Can an Entertainment Company Be Non-Profit?

By Wayne Thomas

The formation of a nonprofit organization is governed by state law. To take full advantage of beneficial tax treatment at both the state and federal levels, however, a nonprofit needs to go beyond being organized for a reason other than pursuing profits. Whether an entertainment company meets these strict requirements depends on the type of work performed by your organization and who benefits from it.

Role of Profits

The threshold question in evaluating whether an entertainment company can be formed as a nonprofit is whether the business's purpose is to generate profits. By definition, nonprofit organizations are companies formed for business purposes other than generating a profit. This does not mean that the company cannot generate revenue from its activities, but no founder, director, member or employee may be paid dividends beyond reasonable compensation for their services.

Charitable Purpose

Although the restrictions for forming a nonprofit are not exclusive, to be considered exempt from federal income taxes, and allow donors to deduct donations, your organization must obtain 501(c)(3) tax exempt status from the Internal Revenue Service. This treatment is limited to nonprofits that promote a charitable purpose. The IRS has elaborated that qualifying companies include those that further a specific scientific, educational or religious purpose. Depending on the purpose of your entertainment company, this could be a difficult obstacle to overcome. An example might be if you were organized to offer free documentary film screenings to low-income children.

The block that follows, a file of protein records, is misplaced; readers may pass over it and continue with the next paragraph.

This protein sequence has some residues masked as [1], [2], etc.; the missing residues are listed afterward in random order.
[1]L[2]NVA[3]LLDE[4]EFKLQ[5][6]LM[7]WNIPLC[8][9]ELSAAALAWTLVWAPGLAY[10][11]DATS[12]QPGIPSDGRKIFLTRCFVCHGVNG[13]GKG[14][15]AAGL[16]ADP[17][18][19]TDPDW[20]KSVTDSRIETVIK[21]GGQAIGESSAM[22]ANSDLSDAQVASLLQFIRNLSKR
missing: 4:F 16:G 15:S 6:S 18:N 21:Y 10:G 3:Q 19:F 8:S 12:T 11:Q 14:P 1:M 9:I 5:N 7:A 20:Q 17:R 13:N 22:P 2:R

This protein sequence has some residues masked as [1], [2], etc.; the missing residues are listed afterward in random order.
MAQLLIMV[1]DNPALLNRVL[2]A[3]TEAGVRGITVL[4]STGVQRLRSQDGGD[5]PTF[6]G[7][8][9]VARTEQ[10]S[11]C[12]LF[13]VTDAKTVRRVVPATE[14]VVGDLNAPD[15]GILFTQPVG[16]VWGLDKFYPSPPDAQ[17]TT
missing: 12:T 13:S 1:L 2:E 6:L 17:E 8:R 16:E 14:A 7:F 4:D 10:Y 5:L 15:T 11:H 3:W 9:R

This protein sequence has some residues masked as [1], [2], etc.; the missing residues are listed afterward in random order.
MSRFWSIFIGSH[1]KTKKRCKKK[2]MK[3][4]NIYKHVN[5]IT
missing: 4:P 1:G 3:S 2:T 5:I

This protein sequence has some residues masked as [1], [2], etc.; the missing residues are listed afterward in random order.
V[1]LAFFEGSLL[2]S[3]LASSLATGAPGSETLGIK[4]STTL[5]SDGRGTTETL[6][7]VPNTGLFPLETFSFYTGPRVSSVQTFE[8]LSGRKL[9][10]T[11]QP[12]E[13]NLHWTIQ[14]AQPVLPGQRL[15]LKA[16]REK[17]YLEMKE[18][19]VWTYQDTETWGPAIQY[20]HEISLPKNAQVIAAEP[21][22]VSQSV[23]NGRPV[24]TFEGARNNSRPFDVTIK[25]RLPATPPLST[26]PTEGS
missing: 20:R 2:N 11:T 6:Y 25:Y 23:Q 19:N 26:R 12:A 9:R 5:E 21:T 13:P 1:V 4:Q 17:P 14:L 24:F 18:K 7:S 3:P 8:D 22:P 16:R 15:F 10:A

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Additional Requirements

Your entertainment company also must meet additional requirements outlined by the IRS. First, the organization must not conduct any political lobbying efforts or attempt to influence any piece of legislation or the election of a candidate. For example, your organization could not voice its opposition to a legislator who seeks to limit free speech in the film industry. You also must describe to the IRS how you plan to distribute company assets after your organization stops doing business. By law, the property must be distributed to another tax exempt nonprofit.

State Requirements

The process for establishing tax relief at the state level can vary from state to state. Typically, obtaining the federal exemption automatically qualifies you for the state income tax exemption, but a separate application and review process may be required for sales and property taxes. In Iowa, for example, sales tax exemptions are only granted to organizations furthering an educational or government purpose. By contrast, in Texas most charitable organizations qualify for the sales tax exemption. In addition, some states have specific requirements that must be observed when you are forming your nonprofit. In Texas, for example, you must have at least three directors serving on the board. By contrast, Pennsylvania only requires one director.

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Different Types of Nonprofit Organizations

References

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